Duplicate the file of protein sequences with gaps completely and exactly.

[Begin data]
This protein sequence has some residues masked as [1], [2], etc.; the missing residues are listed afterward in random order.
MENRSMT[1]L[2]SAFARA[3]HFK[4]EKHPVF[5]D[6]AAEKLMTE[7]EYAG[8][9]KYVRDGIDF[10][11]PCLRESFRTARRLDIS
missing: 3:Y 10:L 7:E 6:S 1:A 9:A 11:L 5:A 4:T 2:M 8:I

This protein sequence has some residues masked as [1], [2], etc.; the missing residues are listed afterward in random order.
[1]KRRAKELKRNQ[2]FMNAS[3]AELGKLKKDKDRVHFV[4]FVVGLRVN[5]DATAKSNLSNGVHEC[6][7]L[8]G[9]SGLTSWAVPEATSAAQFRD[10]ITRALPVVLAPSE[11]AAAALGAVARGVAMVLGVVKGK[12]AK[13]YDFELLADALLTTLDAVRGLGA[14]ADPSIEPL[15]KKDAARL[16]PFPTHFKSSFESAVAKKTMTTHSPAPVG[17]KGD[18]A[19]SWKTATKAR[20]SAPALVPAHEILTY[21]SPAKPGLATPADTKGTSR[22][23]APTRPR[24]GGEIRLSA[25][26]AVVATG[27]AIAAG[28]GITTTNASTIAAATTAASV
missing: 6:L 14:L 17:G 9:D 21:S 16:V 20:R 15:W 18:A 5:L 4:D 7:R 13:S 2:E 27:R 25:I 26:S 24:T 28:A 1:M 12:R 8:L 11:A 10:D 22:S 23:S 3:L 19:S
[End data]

This protein sequence has some residues masked as [1], [2], etc.; the missing residues are listed afterward in random order.
MENRSMT[1]L[2]SAFARA[3]HFK[4]EKHPVF[5]D[6]AAEKLMTE[7]EYAG[8][9]KYVRDGIDF[10][11]PCLRESFRTARRLDIS
missing: 3:Y 10:L 7:E 6:S 1:A 9:A 11:L 5:A 4:T 2:M 8:I

This protein sequence has some residues masked as [1], [2], etc.; the missing residues are listed afterward in random order.
[1]KRRAKELKRNQ[2]FMNAS[3]AELGKLKKDKDRVHFV[4]FVVGLRVN[5]DATAKSNLSNGVHEC[6][7]L[8]G[9]SGLTSWAVPEATSAAQFRD[10]ITRALPVVLAPSE[11]AAAALGAVARGVAMVLGVVKGK[12]AK[13]YDFELLADALLTTLDAVRGLGA[14]ADPSIEPL[15]KKDAARL[16]PFPTHFKSSFESAVAKKTMTTHSPAPVG[17]KGD[18]A[19]SWKTATKAR[20]SAPALVPAHEILTY[21]SPAKPGLATPADTKGTSR[22][23]APTRPR[24]GGEIRLSA[25][26]AVVATG[27]AIAAG[28]GITTTNASTIAAATTAASV
missing: 6:L 14:L 17:G 9:D 21:S 16:V 20:R 15:W 18:A 5:L 4:D 7:R 13:S 2:E 27:R 25:I 26:S 24:T 28:A 1:M 12:R 8:L 11:A 10:D 22:S 23:S 3:L 19:S